Stephen William Hawking (January 8, 1942 - ) is a British theoretical physicist and author. His key scientific works to date have been a collaboration with Roger Penrose on theorems on gravitational singularities in the framework of general relativity, and the theoretical prediction that black holes should emit radiation, often called Hawking radiation.
He is an Honorary Fellow of the Royal Society of Arts, a lifetime member of the Pontifical Academy of Sciences, and a recipient of the Presidential Medal of Freedom, the highest civilian award in the United States. Hawking was the Lucasian Professor of Mathematics at the University of Cambridge between 1979 and 2009. Subsequently, he became research director at the university's Centre for Theoretical Cosmology.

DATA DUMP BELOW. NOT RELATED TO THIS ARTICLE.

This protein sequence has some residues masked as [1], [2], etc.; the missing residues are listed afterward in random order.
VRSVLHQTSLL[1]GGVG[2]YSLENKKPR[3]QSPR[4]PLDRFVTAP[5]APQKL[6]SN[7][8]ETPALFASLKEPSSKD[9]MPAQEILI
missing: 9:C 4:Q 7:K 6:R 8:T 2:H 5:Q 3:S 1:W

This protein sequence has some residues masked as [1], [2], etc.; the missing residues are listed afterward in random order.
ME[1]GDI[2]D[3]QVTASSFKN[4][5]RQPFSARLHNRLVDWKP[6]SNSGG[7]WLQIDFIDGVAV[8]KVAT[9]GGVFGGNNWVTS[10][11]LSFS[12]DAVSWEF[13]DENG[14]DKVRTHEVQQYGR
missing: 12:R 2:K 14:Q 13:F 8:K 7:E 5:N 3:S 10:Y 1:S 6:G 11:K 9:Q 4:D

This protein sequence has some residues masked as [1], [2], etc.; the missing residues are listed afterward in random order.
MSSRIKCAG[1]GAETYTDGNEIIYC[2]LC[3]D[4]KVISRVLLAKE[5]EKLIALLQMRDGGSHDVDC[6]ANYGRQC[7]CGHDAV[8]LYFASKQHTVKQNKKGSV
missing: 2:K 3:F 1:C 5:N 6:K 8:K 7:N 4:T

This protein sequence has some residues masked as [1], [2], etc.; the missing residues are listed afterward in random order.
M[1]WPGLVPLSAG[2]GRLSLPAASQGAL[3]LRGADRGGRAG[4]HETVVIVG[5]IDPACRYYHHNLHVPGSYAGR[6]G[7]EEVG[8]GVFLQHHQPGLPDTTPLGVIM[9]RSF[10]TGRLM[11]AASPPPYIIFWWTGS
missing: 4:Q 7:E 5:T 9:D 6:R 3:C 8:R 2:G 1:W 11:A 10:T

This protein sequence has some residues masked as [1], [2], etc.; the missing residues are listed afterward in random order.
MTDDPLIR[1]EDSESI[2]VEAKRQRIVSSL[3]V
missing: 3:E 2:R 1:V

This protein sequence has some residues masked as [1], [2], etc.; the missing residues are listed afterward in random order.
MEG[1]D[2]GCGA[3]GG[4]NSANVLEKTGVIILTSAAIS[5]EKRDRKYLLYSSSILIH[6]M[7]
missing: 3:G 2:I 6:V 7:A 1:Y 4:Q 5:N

Hawking has a motor neurone disease related to amyotrophic lateral sclerosis, a condition that has progressed over the years. He is now almost completely paralyzed and communicates through a speech generating device. He has been married twice and has three children. Hawking has achieved success with works of popular science in which he discusses his own theories and cosmology in general; these include A Brief History of Time, which stayed on the British Sunday Times best-sellers list for a record-breaking 237 weeks.